The monastery of San Faustino Maggiore, founded in 849 by the bishop of Brescia Ramperto, was attested in 1126 a.d. in some land parcel investing documents in the Paratico and Rivatica area in favour of a community of local people. The monastery retained its properties until the end of the thirteenth century when its possessions were slowly acquired by the tenants who took on the noble prerogatives.
In the Designation (list of properties) of 1279 a. D. of the dominus Lanterio de Paratico, it is clear that the transfer of the properties of the Brescia monastery to the local nobility was almost totally concluded. The act is of great historical importance since, in addition to confirming the undoubted economic and social primacy of the Lantieri family, it sketches a picture of the occupation and exploitation of the agricultural and productive territory (mills, fishing stations, arable land, vineyards, chestnut groves, quarries and lime kilns) for the second half of the XIII century. The castle, the possession of which is shared by Lanterio with other local domains, and the societas molarum, which concerned the management in consortium form of the extraction and processing of the wheels for the mills, are documented, too. The grey sandstone quarries (called Sarnico stone) were located on Mons Romenini near Vanzago.
In 1276 the churches in Paratico were San Silvestro, inside the castle, Santa Maria, the future parish church, and San Pietro, located in a lonely valley near the Oglio.
In 1347 the Oldofredi family of Iseo obtained permission from the Brescia municipality to dig the Fusia seriola, a canal derived from the Oglio river for irrigation purposes in the fields of Palazzolo, Rovato and Chiari. The canal is still used today and can be explored between Paratico and Palazzolo through a suggestive pedestrian path.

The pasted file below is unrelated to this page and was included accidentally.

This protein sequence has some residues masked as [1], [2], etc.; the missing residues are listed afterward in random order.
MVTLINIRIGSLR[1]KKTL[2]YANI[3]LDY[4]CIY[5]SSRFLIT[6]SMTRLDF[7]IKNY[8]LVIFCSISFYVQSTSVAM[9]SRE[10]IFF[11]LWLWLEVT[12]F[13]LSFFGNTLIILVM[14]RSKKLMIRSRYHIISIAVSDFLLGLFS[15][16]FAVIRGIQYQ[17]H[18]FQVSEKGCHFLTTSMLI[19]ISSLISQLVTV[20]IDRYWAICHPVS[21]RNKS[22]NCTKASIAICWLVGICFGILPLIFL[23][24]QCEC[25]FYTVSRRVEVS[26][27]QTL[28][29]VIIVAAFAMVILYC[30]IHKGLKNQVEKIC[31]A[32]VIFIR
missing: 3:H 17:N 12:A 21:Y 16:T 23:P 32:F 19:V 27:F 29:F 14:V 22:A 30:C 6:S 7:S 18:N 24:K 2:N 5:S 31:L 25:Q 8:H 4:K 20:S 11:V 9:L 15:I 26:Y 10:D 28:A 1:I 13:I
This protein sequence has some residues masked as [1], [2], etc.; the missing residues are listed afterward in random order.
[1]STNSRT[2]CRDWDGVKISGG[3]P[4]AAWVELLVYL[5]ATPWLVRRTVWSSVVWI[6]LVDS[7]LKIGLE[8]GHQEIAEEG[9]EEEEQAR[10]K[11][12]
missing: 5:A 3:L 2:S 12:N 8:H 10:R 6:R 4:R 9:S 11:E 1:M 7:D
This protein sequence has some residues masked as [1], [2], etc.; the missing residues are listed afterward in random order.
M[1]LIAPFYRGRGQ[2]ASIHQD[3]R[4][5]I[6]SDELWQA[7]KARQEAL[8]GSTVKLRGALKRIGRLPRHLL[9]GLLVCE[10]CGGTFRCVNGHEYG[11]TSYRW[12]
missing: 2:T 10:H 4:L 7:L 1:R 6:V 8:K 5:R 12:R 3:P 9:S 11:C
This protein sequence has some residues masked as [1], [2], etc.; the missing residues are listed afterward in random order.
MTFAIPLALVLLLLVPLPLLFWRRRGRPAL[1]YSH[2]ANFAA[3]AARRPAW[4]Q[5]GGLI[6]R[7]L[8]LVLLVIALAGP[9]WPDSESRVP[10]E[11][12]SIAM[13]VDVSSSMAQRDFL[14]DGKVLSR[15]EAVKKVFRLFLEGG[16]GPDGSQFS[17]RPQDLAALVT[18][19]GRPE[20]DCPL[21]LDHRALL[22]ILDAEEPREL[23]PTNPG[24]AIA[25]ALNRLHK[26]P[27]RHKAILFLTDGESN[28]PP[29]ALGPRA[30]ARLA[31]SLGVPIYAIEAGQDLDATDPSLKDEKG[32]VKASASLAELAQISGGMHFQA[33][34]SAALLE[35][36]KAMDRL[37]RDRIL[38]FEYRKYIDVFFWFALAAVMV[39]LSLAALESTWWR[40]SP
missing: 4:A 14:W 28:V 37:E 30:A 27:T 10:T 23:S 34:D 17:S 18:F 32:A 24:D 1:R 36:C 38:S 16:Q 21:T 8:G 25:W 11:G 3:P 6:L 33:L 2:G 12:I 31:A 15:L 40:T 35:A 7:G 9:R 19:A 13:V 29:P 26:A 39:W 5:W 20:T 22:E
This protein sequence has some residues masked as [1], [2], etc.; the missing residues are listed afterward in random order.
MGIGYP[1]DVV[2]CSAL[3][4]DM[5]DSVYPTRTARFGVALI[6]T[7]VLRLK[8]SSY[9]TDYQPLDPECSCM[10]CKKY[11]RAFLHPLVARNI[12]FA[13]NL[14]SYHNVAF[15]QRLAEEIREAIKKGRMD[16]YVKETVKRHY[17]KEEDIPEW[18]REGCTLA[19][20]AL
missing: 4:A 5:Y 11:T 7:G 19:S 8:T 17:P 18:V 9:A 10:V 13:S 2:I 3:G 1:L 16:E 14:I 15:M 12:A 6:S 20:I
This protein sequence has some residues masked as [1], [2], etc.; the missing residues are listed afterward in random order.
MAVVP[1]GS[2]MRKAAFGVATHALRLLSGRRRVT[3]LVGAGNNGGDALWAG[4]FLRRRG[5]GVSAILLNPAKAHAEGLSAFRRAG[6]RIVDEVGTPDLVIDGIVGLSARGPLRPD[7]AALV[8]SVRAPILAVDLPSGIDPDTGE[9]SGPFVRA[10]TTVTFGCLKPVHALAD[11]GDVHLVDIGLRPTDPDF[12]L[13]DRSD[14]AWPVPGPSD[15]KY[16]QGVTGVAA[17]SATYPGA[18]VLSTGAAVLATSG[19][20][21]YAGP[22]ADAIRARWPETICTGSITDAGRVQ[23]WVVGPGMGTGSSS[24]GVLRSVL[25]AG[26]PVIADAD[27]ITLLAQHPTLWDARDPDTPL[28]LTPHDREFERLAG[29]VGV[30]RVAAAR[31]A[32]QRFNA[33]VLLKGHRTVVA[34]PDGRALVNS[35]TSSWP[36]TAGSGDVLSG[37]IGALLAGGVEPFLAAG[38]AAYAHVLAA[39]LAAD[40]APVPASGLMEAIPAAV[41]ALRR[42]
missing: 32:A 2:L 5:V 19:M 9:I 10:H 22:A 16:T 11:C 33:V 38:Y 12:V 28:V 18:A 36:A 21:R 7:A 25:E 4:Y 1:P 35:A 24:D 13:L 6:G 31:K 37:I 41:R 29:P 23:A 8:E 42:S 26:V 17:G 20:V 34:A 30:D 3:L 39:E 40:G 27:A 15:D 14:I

The weakness of the rural municipality, the presence of fragmented aristocratic powers and the interest of the Municipality of Brescia towards the border area on the Oglio prevented the formation of building aggregates of a certain consistency. The villages of Paratico, Rivatica, Tengattini and Vanzago remained organized in districts until the end of the 1900s. In the Venetian era the Lantieri, now branched out in many families, settled mainly between Paratico and Capriolo. In 1511 the castle is described as in total abandonment.
Of a great impact on the territory was in 1521 the fall of the Lanzichenecchi of Charles V who poured on Rivatica, Paratico and Capriolo sowing massacres and destruction, before moving to Franciacorta.
After centuries of abandonment and a subsistence economy, there were the first signs of recovery, with the construction in 1817 of a wooden bridge between Rivatica and Sarnico and the start in 1841 of a shipping line for the transport of goods between Lovere, Iseo and Paratico.
A small hospital was opened in Vanzago in 1846 and the Paratico-Palazzolo railway section was inaugurated for the transport of the products that arrived on barges in Paratico in 1876. In 1889 the bridge connecting Sarnico was redone using the bolted iron beams technique. The structure is still practicable today. After the Second World War, urban expansion and architectural transformations saturated the wide-open spaces between the districts to such an extent that today it is difficult to recognize the historic landscape that has stratified over the centuries.
The visit to Paratico can begin by following the ancient royal road (now via Cavour). The itinerary borders on the castle hill, the Lantieri tower (XIV century) to reach the square where the road climbs the hill with a wide panorama of the Lantieri castle and on the low medieval houses of the district below. From the top of the municipal hill at the town hall, you can proceed to Segafieni park to enjoy the view and admire the Oselanda (Uccellanda) of neo-Gothic architecture, or head on to the ridge with views of the lower lake, towards the parish church of Santa Maria Assunta, to then continue in the direction of the ancient church of San Pietro. In Rivatica, visit the iron bridge, the nineteenth-century style station with Liberty references, and then proceed to the piers made with stone ballast, used as a place of exchange between barges and trains used for transport of steel products from Lovere. Since 2010, the area is used as a public naturalistic park, the Dancing Herbs Park, where traces of industrial archaeology, the lake landscape and vegetation specifically designed to give the visitor playful and changing sensations coexist.